David from Jacksonville:
Can NFL teams have general bonuses for players? For example, every player who has over 1,000 all- purpose yards will get a bonus? Or the team's rushing leader at the end of the season will get a bonus?
John: They could in theory, but it doesn't work that way. Incentive bonuses such as the ones of which you speak are typically written into contracts on a case-by-case basis.
Gary from Broken Arrow, OK:
I visited the Hall of Fame a few years ago. As I walked by the rows of busts and memorabilia, I realized why it is not called the NFL Hall of Pretty Good. When you read the names of former players you cannot help but feel that you are in the presence of greatness. The number of great players today will cause disappointment for many fans in the future because of the limited number inducted each year. When I read the names of the inductees each year, I compare them to the greatest athlete in the hall, Jim Thorpe. Any fan that can stand before that bronze statue and say that the Hall Of Fame is a joke just doesn't understand.
John: People like to tear down institutions such as the Hall of Fame and pick apart the small things that might be wrong. But you're right: the Hall of Fame isn't a joke. The reason you cite is just one, but a big one is the seriousness with which the voters take the process. It's not perfect, but I assure you no one is ever put in casually.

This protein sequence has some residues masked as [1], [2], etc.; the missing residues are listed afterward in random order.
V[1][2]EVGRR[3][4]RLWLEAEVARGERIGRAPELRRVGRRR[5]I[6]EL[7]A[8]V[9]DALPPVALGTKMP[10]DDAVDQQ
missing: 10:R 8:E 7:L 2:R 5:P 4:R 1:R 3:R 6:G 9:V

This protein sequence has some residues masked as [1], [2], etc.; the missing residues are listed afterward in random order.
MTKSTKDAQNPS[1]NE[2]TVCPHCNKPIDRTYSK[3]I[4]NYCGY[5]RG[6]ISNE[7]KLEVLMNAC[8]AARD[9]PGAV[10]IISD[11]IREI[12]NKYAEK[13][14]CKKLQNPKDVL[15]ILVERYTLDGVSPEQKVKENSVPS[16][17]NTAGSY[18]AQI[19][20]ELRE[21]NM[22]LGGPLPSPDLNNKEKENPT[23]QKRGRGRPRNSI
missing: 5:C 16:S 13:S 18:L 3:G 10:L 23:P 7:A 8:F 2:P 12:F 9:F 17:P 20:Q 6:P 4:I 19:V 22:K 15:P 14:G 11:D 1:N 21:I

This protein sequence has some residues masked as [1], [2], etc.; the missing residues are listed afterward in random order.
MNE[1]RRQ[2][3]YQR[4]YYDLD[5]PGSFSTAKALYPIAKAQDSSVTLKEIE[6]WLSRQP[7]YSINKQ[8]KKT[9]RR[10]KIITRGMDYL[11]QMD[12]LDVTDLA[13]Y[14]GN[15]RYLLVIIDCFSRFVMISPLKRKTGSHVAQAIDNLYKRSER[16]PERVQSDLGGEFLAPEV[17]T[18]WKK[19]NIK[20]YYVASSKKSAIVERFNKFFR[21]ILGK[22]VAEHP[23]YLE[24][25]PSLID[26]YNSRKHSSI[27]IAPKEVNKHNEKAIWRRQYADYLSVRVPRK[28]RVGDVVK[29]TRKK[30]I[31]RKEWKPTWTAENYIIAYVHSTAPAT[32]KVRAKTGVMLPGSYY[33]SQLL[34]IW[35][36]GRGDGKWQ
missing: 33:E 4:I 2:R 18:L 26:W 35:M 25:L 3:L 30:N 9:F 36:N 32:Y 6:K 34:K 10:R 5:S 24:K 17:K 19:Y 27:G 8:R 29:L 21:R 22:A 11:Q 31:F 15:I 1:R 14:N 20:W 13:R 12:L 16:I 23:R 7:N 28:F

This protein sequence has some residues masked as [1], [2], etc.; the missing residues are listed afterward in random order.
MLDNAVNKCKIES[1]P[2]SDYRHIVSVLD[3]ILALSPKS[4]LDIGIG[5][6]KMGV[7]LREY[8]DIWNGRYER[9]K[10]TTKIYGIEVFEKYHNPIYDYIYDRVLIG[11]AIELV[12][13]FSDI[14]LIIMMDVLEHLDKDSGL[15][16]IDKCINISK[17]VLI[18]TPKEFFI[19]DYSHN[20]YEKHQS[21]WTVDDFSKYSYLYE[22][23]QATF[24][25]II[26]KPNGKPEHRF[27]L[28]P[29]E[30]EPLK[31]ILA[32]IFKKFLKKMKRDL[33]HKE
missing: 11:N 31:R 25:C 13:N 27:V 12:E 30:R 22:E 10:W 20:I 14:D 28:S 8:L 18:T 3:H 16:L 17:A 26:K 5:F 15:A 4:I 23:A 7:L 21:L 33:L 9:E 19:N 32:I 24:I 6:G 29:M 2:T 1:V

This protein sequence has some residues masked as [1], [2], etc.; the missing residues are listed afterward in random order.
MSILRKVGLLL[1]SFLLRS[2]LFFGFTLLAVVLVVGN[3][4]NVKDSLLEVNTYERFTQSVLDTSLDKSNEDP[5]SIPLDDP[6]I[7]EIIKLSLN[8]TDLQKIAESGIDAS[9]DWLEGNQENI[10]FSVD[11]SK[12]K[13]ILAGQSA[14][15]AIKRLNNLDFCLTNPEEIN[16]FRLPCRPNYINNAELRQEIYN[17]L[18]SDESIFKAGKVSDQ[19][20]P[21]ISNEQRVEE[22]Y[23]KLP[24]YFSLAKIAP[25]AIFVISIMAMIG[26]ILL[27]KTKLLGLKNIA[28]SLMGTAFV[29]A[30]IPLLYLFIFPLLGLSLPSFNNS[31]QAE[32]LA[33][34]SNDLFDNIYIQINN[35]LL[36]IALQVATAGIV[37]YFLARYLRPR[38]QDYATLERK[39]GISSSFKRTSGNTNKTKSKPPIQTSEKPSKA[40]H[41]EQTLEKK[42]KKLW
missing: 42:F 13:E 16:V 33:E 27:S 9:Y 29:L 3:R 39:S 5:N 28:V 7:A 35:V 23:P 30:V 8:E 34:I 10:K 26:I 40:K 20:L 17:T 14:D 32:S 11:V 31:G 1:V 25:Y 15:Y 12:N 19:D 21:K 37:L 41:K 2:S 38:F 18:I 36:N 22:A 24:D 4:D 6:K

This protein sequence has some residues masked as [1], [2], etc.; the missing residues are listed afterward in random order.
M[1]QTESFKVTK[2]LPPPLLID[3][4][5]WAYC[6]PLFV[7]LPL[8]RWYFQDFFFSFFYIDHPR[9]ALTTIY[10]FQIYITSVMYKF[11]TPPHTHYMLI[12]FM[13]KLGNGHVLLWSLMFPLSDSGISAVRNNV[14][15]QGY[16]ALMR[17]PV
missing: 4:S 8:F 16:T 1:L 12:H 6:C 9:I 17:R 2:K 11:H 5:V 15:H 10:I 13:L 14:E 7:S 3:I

Deven Johnson from Los Angeles, CA:
Do you feel that the Jaguars will trade MJD?
John: I do not.
Ralph from Orange Park, FL:
I attended the Teal rally at Moosehaven and had an opportunity to talk with Gene Smith. I approached him wearing my MJD jersey and said, "I want a new contract." He replied, "I want one too!" Then, he went on to say that "MJD is not only a wonderful football player; he's an even better person." What a nice way to describe your best player despite a contract "dispute" wouldn't you say?
John: Teams and general managers don't dislike players during a contract dispute, and players generally don't have to dislike the teams, either. This is a business. Contract disputes are part of it.
Pulin from Jacksonville: